Requirements for citizen-sponsored referendums, which ask voters to decide the fate of existing laws, would remain unchanged and be decided by a simple majority of voters. 

Changing the Arkansas Constitution requires a vote of the people. The state constitution dates back to 1874 and there are currently 102 amendments to the original document. Arkansas voters rejected several attempts in the last century to pass a newer state constitution, leaving the amendment process as the only way to make changes or updates.  

Additionally, the ballot issue process is the only way for citizens to directly propose changes to state law to be decided by a vote of the people rather than relying on legislators to consider and decide on these changes. 

There are two routes: a legislature-led process and a citizen-led process.

Legislative process: Lawmakers submit proposals for constitutional amendments when they meet as the General Assembly in odd-numbered years. Committees in the House and Senate review the proposals to determine which ones should be voted on by all legislators.  

The legislature can refer up to three constitutional amendments to voters, in addition to a proposal related to their salary. Placing these issues on the ballot requires approval by 50% of the legislature; This equals approval from 18 of the 35 senators and 51 of the 100 representatives.  

Citizen initiative process: Arkansans can propose a constitutional amendment, a state law, and a referendum on whether to keep or repeal newly adopted laws from the legislative session.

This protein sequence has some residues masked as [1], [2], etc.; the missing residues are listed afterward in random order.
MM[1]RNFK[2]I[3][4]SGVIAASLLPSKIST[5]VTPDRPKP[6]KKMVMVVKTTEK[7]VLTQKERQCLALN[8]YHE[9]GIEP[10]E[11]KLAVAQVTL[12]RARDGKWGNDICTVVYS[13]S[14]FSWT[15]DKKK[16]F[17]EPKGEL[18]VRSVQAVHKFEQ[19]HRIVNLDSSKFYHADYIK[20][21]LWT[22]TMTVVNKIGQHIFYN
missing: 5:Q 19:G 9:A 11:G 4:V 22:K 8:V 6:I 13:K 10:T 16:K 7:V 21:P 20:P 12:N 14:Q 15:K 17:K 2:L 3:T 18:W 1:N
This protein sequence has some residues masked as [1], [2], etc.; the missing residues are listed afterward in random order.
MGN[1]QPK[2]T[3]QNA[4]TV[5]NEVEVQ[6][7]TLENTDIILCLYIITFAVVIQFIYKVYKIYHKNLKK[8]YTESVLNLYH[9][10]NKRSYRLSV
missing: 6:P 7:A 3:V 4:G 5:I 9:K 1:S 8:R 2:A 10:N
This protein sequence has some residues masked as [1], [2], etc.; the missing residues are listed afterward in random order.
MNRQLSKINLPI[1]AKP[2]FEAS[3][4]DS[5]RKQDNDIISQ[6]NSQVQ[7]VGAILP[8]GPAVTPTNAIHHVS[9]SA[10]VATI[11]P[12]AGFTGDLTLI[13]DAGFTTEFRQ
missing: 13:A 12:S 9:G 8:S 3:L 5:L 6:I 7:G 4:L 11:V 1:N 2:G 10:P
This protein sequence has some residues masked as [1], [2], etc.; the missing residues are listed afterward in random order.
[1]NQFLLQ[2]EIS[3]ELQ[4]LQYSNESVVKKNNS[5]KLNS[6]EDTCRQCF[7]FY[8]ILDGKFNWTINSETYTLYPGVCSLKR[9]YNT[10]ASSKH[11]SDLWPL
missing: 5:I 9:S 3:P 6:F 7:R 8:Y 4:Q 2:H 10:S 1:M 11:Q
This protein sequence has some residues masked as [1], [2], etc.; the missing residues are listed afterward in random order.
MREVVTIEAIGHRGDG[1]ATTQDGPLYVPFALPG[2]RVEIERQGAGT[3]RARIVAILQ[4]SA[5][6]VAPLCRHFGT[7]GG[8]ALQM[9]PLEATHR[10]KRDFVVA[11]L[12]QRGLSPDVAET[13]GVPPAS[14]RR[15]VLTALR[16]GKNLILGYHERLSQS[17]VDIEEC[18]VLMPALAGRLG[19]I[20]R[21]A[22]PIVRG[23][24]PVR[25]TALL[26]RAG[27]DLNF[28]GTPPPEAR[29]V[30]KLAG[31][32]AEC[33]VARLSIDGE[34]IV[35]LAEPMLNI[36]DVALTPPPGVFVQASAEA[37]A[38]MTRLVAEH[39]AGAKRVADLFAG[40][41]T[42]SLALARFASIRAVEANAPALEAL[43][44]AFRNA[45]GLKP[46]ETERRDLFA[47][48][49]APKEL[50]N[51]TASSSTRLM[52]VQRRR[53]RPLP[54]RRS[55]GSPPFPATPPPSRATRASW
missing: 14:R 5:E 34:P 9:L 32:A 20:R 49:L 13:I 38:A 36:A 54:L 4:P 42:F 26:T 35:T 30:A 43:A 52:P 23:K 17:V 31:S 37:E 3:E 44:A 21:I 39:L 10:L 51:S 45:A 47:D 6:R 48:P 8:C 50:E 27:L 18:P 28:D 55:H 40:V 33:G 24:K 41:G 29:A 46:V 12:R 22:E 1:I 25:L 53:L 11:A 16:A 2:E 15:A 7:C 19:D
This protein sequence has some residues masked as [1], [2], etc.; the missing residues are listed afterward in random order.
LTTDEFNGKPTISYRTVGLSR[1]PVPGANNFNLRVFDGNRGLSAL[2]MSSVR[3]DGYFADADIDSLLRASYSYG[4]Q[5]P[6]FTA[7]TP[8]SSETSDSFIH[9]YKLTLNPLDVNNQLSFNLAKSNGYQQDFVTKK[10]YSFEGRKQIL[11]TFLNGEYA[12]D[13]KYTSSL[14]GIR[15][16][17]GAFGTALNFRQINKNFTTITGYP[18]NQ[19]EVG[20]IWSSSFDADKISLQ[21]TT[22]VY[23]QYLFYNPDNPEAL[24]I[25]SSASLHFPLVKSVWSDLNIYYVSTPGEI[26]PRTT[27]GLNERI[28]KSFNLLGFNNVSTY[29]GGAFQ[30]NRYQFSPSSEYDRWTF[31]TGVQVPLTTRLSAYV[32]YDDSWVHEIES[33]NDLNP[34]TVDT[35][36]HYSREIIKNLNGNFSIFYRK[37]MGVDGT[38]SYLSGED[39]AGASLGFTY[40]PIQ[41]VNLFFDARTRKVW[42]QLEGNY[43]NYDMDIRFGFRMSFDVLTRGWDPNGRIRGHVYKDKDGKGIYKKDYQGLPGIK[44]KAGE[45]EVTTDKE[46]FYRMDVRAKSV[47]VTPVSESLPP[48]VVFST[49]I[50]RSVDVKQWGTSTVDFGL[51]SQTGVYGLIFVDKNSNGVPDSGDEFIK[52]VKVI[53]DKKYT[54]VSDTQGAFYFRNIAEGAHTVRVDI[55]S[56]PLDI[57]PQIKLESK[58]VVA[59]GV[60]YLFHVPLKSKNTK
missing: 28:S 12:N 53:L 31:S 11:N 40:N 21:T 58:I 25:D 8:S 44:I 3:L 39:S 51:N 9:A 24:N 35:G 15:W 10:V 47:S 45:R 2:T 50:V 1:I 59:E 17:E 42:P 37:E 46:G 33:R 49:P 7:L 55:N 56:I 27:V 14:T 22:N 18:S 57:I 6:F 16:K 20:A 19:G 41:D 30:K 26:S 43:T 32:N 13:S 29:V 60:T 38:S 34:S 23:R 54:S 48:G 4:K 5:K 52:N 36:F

This citizen-led process involves:

  • filing a ballot title with the Secretary of State’s Office
  • collecting signatures from voters in at least 15 counties, and
  • the Arkansas Election Commission approving the ballot title.

The number of voter signatures required to qualify a proposal for the statewide ballot varies depending on the type of ballot issue.

  • Petitions for constitutional amendments must contain voter signatures equaling at least 10% of the number of people who voted for governor in the last election. (In 2022, the number of signatures required for constitutional amendments is 89,151.)  
  • Petitions for state laws require signatures equaling at least 8% of the number of people who voted for governor. 

Only after this criteria is met are citizen-led issues placed on the ballot for voters to decide. 

Between 2000 and 2020, Arkansas voters considered 40 proposed constitutional amendments and state laws that had been referred by the legislature and citizen groups. Voters approved 30 of these ballot issues and rejected the remaining 10 proposals.  

Of the 30 measures voters passed, 18 received at least 60% voter approval.  

This means that 12 of the 30 proposals that Arkansas voters passed in the last 20 years would not have satisfied the proposed 60% voter approval requirement. 

Find out how past ballot issues faired individually with voters at 

Every state has a process for ballot issues, but what is allowed and the requirements for passing such measures vary dramatically.   

Looking at the country overall, these are the states that require a super majority vote for a ballot measure to pass: 

  • Florida requires at least 60% voter approval on its ballot measures. The state requires 66.6% voter approval for ballot measures involving new taxes or fees. 
  • Washington requires casino gaming ballot measures to be approved by 60% of voters compared to 50% for other measures.  
  • Oregon requires a higher percentage of voters to approve any proposal that would change the ballot measure approval rate itself. 


Arkansas is one of 15 states where in addition a legislative amendment, citizens can ask voters to consider constitutional amendments, state laws and referendums. 

Of these 14 other states: